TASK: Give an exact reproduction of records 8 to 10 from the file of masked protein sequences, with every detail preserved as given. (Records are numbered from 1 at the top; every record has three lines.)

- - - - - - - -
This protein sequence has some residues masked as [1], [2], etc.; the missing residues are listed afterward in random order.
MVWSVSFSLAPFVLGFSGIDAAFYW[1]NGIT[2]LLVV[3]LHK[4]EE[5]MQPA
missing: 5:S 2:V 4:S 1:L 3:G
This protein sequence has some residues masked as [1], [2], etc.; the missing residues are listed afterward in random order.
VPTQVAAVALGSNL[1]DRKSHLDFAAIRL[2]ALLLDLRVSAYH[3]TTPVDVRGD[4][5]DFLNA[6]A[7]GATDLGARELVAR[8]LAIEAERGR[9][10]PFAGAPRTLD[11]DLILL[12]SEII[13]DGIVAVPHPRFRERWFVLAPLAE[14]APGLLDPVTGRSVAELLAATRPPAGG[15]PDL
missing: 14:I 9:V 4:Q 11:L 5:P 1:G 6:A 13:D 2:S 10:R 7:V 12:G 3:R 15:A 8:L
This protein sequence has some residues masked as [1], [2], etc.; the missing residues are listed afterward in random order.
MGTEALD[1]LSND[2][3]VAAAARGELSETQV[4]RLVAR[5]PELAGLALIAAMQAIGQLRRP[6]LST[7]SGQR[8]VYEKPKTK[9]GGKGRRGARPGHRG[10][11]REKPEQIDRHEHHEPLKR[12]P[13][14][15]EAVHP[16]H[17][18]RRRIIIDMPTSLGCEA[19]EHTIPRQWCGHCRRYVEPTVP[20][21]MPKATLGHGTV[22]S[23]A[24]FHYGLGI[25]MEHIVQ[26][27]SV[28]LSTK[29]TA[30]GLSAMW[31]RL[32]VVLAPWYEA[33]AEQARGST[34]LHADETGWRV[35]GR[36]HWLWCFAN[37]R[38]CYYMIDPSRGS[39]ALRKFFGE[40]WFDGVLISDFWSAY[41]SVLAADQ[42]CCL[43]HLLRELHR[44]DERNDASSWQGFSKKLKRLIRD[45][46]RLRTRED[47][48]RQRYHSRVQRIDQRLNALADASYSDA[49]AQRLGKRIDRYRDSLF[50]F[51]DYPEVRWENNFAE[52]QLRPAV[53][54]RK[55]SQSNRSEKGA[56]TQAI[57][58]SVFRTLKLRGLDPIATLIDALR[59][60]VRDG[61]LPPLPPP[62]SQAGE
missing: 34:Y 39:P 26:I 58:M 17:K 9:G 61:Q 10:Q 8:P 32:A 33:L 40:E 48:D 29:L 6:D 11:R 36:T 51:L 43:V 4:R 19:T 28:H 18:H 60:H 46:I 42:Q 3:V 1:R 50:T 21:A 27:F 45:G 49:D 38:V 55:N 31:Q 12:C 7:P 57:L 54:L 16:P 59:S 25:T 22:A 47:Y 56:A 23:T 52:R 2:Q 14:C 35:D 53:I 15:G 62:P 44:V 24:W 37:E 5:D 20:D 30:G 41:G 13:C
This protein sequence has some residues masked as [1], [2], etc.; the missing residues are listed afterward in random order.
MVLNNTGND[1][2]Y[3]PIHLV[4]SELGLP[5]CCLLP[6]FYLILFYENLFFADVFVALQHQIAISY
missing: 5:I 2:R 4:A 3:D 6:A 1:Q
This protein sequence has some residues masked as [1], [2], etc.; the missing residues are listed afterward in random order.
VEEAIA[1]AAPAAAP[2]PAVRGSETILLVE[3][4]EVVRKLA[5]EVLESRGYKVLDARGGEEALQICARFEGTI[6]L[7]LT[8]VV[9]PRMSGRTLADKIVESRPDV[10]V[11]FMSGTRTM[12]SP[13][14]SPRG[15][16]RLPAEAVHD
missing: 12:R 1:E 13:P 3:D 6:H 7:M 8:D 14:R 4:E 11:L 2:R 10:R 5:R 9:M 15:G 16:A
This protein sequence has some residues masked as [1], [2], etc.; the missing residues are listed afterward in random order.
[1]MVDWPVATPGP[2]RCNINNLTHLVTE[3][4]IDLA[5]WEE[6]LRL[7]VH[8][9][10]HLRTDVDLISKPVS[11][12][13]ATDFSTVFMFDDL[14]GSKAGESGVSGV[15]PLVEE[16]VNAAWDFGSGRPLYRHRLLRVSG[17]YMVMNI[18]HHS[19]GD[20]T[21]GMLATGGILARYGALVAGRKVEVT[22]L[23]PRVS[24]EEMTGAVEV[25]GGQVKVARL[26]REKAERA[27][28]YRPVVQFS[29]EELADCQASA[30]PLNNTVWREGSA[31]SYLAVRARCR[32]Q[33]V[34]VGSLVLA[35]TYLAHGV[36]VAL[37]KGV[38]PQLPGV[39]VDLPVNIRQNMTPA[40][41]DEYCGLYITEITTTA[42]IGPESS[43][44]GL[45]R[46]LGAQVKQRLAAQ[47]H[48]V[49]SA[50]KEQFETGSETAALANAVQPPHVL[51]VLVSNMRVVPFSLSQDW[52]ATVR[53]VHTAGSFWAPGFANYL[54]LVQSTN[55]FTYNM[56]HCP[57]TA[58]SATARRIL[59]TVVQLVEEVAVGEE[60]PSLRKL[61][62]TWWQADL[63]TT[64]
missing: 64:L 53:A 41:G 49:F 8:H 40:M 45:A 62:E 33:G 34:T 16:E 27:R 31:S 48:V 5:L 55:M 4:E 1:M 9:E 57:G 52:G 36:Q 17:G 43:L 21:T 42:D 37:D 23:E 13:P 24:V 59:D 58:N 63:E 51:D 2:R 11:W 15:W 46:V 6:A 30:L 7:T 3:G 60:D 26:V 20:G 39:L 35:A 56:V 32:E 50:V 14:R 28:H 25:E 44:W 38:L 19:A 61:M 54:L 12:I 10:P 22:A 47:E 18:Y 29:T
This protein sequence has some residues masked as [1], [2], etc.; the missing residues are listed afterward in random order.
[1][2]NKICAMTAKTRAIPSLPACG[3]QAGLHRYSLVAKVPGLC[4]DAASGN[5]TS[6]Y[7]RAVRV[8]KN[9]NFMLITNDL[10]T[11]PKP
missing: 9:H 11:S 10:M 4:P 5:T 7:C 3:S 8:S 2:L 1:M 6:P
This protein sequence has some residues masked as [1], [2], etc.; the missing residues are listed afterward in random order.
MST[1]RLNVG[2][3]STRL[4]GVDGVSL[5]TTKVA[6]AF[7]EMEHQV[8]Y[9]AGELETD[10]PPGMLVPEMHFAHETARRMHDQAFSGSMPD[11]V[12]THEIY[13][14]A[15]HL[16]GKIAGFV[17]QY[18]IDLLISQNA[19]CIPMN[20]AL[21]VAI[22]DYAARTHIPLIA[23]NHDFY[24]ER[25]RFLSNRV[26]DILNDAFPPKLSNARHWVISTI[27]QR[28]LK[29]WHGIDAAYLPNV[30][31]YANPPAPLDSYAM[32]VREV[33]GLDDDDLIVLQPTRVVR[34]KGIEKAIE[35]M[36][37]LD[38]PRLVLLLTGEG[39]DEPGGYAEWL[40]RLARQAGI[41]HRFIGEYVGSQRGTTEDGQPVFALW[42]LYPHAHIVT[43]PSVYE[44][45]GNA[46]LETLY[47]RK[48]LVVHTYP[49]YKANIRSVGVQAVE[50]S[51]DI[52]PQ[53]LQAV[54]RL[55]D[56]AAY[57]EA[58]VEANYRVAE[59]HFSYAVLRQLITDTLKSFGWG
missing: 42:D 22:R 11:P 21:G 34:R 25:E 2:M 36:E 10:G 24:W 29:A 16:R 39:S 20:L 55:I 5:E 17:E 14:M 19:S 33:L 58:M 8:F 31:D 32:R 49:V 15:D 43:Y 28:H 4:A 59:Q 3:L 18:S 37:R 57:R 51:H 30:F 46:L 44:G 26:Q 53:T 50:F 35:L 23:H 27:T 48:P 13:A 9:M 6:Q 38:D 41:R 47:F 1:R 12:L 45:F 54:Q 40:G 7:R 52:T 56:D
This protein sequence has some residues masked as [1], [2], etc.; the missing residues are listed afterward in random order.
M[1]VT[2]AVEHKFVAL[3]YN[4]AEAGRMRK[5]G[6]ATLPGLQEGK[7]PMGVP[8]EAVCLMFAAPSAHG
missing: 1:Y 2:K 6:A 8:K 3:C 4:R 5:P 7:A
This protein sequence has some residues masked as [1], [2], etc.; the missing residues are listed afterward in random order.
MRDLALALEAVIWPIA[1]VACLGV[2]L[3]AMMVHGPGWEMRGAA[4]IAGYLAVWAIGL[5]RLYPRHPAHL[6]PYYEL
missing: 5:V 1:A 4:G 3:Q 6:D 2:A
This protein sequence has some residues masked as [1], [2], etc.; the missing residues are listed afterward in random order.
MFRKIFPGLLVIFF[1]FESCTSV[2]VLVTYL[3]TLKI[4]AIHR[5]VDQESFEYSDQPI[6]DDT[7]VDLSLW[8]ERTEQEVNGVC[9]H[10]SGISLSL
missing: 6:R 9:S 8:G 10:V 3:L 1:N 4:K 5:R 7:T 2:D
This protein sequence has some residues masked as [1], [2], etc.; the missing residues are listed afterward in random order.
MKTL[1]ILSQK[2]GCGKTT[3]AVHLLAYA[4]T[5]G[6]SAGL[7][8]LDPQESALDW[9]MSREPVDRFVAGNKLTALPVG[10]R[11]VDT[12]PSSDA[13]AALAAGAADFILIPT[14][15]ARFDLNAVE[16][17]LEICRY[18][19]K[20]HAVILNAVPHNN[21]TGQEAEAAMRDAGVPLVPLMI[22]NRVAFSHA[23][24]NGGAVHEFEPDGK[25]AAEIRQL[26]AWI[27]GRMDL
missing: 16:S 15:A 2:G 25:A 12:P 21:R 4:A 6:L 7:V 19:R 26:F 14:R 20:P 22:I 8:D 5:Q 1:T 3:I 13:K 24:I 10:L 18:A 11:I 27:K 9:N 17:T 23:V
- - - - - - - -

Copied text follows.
This protein sequence has some residues masked as [1], [2], etc.; the missing residues are listed afterward in random order.
MST[1]RLNVG[2][3]STRL[4]GVDGVSL[5]TTKVA[6]AF[7]EMEHQV[8]Y[9]AGELETD[10]PPGMLVPEMHFAHETARRMHDQAFSGSMPD[11]V[12]THEIY[13][14]A[15]HL[16]GKIAGFV[17]QY[18]IDLLISQNA[19]CIPMN[20]AL[21]VAI[22]DYAARTHIPLIA[23]NHDFY[24]ER[25]RFLSNRV[26]DILNDAFPPKLSNARHWVISTI[27]QR[28]LK[29]WHGIDAAYLPNV[30][31]YANPPAPLDSYAM[32]VREV[33]GLDDDDLIVLQPTRVVR[34]KGIEKAIE[35]M[36][37]LD[38]PRLVLLLTGEG[39]DEPGGYAEWL[40]RLARQAGI[41]HRFIGEYVGSQRGTTEDGQPVFALW[42]LYPHAHIVT[43]PSVYE[44][45]GNA[46]LETLY[47]RK[48]LVVHTYP[49]YKANIRSVGVQAVE[50]S[51]DI[52]PQ[53]LQAV[54]RL[55]D[56]AAY[57]EA[58]VEANYRVAE[59]HFSYAVLRQLITDTLKSFGWG
missing: 42:D 22:R 11:P 21:G 34:R 25:E 2:M 36:E 10:G 24:W 29:A 16:R 39:S 20:L 55:I 5:E 17:E 14:M 19:S 33:L 58:M 8:F 31:D 32:R 49:V 15:D 43:Y 28:H 4:A 59:Q 3:L 18:S 37:R 57:R 51:H 30:F 46:L 44:G 26:Q 53:T 50:F 35:L 23:H 27:T 48:P 13:A 9:M 6:Q 38:D 41:R 47:F 1:R 12:L 45:F 54:Q 40:G 7:R 52:T 56:D
This protein sequence has some residues masked as [1], [2], etc.; the missing residues are listed afterward in random order.
M[1]VT[2]AVEHKFVAL[3]YN[4]AEAGRMRK[5]G[6]ATLPGLQEGK[7]PMGVP[8]EAVCLMFAAPSAHG
missing: 1:Y 2:K 6:A 8:K 3:C 4:R 5:P 7:A
This protein sequence has some residues masked as [1], [2], etc.; the missing residues are listed afterward in random order.
MRDLALALEAVIWPIA[1]VACLGV[2]L[3]AMMVHGPGWEMRGAA[4]IAGYLAVWAIGL[5]RLYPRHPAHL[6]PYYEL
missing: 5:V 1:A 4:G 3:Q 6:D 2:A